2017-11-09 UteRC Meeting

Gerhard Roos opened the Show & Tell portion of the meeting with a brief review of the first two parts of his presentation on Electric Propulsion. He then proceeded with Part 3 which dealt with RC Brushless Outrunner motors.

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Part 3 of Gerhard's Electric Propulsion Presentation began with a slide showing basic brushless motor electrical relationships.

The brushless motors internal resistance is important to know. In order to show how that resistance could be calculated, Gerhard rigged up a typical brushless motor with a flat blade (low load) as a prop so the motor's voltage and current at high RPM could be measured. The bright light was necessary to get a reading on an optical tachometer.

Here the flat-blade prop has been replaced with an appropriate prop to provide a full load for the motor. Again the voltage, current, and RPM were measured.

From those measurements, with the help of Tony Naef keeping track of the numbers, and the formulae in the first slide, the resistance of the motor was determined.

All of that was the hard way to make that determination. The easy way is to use the on-line calculator available at the CastleCreations web site.

Here is a screen showing all the calculations that can be provided from the basic information on any combination of motor, battery, ESC, and prop in the vast CastleCreations data-base.

Utah State Aeromodelers (USA) President, Roger Kramer, shows off a beautiful prize winning built-up control line model of the Japanese Tony fighter, one of a pair he and Gordon Delany built at the same time.

Jim Rhoades of USA, shows his Apteryx, a control line stunt plane designed by Jerry Worth, another fine model with lots of contest performances under its belt.

Whitey White shows off his new JR XG14E Tx. It has a full 14 unshared channels, comes with a 7-channel RG712BX Rx, and a foam lined metal carrying case. http://www.jramericas.com/234723/JRP00664/?pcat=2

Doug Dorton describes how he keeps CA glue in the freezer (the CA stays liquid) to extend its life. Doug uses a pipette to draw small amounts to use at the workbench from an intermediate bottle which is also kept in the freezer. While demonstrating how to handle the CA from the original bottle to the dispensing bottle to the pipette, all the while juggling the open CA bottles and pipette in one hand and gesturing with the other, everyone was sure he was going to glue his fingers together or worse. Then OOPS! Much to Mike Passey's surprise who was sitting in the front row, Doug accidentally squirted CA from the pipette onto Mike's clothing. When the shock wore off, Doug explained it was of no concern, he was only using water in the bottles for the demonstration!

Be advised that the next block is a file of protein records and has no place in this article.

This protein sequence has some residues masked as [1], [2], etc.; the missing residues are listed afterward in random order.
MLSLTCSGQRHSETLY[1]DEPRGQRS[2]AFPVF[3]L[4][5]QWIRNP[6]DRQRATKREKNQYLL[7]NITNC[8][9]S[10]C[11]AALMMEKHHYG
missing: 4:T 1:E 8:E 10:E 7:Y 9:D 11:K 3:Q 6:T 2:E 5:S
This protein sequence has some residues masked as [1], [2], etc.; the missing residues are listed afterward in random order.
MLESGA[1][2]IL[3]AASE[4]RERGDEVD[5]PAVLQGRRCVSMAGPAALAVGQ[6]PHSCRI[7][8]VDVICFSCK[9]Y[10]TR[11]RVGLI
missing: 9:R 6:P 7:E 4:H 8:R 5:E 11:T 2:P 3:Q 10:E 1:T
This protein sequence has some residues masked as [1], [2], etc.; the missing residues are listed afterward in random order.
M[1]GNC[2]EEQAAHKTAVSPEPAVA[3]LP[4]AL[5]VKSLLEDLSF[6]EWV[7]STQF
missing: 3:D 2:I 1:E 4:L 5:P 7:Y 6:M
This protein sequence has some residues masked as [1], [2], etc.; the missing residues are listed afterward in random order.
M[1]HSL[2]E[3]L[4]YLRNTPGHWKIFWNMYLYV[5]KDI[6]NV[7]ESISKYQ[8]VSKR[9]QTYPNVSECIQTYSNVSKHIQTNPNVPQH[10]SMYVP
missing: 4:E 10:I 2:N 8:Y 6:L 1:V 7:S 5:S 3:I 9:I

A bottle of cyanoacrylate (CA) super glue, a one-ounce CA-proof Nalgene bottle available from REI, and a pipette from West Valley Hobbies. The extra bottle and pipette are used by Doug to extend the useful life of the CA.

The technique is to reduce the CA's exposure to airborne moisture (which causes it to cure) in the original bottle and to further reduce the curing response by keeping the CA cold. He opens the original bottle only infrequently to put some in an intermediate bottle. Both bottles when capped are quickly returned to the freezer. He only opens the intermediate bottle to fill a pipette from which the CA will remain usable for several hours at the workbench. The intermediate bottle is capped and quickly returned to the freezer as soon as the pipette is loaded.

In this two-stage isolation method, most of the original CA is never exposed unnecessarily to fresh air and is kept cold to reduce any curing response to that air. Doug finds this method extends the life of the CA many months over a bottle that lasts only a month if used directly for gluing.

If the CA clogs the pipette, its end can be snipped off or the entire pipette just discarded thus wasting only a small amount of CA.

For more information about CA and how it works, see


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